Del. Rust Texting While Driving Bill Incorporated Into HB1907
Bill, which would make texting while driving a primary offense with a fine of $250, has received wide bipartisan support,
The Virginia Legislature is vetting a number of bills that would implement harsher texting while driving laws, including Del. Tom Rust's (R-86) House Bill 1357.
Last week, the house passed House Bill 1907, which increases the fine for the first texting-while-driving offense to $250 upon conviction, and $500 for each subsequent conviction. The current fine is $20.
The bill passed the House in a 92-4 vote, and was unanimously supported by the Senate Transportation Committee on Wednesday.
It is currently being vetted by the Senate Courts of Justice Committee.
The legislation would make texting while driving a primary offense, which means police can stop someone just on the suspicion that a driver may be texting at the wheel. As it stands, police can only issue texting-while-driving fines if the driver is first pulled over for another violation.
The bill also makes texting while driving an aggravating circumstance to reckless driving, and so anyone convicted such would face a mandatory minimum $500 penalty if they were texting while they were driving recklessly.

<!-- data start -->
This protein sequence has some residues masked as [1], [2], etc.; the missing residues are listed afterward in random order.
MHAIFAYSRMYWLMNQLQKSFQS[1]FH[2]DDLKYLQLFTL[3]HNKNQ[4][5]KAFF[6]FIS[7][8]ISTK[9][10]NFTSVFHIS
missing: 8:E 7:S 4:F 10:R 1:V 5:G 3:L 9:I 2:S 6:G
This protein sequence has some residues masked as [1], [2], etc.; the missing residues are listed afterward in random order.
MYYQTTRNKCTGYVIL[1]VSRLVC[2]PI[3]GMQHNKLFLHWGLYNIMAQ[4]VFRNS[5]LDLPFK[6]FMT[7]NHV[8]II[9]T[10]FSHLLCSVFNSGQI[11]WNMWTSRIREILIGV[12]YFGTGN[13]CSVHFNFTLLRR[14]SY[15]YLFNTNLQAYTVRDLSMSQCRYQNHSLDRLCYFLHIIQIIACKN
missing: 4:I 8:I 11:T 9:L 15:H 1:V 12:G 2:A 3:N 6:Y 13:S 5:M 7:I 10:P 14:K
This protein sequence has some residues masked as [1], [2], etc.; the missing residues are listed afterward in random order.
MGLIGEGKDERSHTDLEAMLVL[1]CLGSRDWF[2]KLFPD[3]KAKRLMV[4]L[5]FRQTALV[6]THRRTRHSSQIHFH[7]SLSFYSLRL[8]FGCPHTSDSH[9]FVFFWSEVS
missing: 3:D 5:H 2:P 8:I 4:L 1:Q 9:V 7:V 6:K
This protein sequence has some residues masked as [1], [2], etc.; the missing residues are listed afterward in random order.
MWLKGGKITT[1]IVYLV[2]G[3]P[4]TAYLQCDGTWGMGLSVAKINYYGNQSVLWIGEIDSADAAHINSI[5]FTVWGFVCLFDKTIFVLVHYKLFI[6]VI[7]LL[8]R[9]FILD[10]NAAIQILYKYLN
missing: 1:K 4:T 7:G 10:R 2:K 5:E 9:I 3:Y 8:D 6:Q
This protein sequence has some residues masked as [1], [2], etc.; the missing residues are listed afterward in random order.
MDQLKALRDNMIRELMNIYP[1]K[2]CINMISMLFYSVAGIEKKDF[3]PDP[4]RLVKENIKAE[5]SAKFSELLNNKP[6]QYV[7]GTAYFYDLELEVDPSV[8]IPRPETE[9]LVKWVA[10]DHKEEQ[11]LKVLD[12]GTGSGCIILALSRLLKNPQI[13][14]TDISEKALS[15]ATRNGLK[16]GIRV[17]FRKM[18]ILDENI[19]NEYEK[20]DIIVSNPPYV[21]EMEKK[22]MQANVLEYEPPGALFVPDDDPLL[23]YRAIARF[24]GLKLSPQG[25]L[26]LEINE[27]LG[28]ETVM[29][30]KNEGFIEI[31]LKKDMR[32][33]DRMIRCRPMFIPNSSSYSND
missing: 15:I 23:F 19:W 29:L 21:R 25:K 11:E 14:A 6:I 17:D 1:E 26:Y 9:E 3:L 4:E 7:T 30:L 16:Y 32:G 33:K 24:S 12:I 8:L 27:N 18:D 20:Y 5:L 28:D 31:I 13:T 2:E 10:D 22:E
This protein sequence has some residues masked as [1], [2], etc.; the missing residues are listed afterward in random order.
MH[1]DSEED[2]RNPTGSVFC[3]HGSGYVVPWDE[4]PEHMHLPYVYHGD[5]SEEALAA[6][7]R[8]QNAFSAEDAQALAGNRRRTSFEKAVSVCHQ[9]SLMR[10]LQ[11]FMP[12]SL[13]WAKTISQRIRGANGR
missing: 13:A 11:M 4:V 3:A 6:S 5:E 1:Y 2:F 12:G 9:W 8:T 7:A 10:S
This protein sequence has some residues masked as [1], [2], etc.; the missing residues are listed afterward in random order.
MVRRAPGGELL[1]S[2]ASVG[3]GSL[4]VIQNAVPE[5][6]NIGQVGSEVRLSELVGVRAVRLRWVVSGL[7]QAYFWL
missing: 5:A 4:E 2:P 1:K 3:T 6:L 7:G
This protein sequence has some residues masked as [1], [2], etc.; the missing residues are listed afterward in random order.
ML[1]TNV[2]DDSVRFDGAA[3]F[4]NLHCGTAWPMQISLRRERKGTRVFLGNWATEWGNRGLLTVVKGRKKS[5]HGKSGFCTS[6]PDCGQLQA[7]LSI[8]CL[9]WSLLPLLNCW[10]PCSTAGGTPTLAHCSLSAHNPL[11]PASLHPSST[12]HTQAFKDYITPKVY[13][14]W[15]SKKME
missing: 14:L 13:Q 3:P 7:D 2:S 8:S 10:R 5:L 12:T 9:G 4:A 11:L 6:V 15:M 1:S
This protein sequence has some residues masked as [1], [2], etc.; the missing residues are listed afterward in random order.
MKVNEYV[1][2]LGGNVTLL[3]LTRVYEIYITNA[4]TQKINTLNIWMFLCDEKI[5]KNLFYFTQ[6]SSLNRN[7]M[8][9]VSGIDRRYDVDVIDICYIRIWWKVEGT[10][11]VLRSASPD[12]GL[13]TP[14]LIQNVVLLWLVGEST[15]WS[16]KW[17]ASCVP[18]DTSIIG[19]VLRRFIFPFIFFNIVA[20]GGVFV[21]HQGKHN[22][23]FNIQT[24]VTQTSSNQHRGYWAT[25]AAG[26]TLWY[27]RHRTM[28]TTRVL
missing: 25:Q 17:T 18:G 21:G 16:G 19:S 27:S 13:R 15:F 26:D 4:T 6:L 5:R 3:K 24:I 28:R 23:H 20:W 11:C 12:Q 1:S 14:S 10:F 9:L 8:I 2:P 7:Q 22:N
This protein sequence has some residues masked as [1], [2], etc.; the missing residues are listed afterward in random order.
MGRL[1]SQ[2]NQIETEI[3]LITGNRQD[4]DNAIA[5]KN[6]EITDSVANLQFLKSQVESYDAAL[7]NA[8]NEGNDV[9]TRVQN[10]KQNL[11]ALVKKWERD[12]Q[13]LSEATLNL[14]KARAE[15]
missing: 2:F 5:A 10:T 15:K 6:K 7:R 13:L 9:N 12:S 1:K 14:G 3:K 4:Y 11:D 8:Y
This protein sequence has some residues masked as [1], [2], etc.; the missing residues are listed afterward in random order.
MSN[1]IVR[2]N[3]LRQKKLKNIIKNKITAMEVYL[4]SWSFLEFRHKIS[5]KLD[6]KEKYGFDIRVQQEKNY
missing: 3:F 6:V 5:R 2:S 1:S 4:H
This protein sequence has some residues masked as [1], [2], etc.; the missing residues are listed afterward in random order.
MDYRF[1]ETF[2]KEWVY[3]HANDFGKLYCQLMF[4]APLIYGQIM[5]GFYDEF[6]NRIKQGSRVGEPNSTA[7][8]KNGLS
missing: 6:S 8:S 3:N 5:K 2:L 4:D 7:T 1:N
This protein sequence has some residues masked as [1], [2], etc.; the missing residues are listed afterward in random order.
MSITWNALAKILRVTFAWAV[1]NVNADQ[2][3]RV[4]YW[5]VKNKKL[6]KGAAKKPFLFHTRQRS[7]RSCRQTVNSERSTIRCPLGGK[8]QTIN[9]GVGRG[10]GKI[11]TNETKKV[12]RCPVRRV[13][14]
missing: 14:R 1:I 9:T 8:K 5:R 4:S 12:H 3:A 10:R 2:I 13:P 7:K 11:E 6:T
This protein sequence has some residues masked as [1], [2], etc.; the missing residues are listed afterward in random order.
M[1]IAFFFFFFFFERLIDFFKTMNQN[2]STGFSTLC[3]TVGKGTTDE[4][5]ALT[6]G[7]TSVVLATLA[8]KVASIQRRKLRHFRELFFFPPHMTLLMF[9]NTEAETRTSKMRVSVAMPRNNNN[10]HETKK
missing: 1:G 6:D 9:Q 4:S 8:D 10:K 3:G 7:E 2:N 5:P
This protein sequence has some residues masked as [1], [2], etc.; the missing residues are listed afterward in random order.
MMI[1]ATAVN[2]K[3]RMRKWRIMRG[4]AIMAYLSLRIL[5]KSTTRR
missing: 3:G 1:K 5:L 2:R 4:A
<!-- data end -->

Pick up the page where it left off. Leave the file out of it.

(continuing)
Rust's bill, HB1357, would also change texting while driving or reading email on a cell phone from a secondary to a primary offense. It received wide bipartisan support and was incorporated into HB1907.
"As a secondary offense, texting while driving is punishable only if a driver is stopped for committing some other offense with it, like speeding," Rust said in a press release. "On its own, texting while driving is a reckless behavior, and committing another reckless, dangerous act shouldn’t be required to stop the first."
The Senate passed a similar bill, Senate Bill 1222. On Wednesday, a House subcommittee unanimously recommended the bill with amendments back to the full Courts of Justice Committee for consideration.
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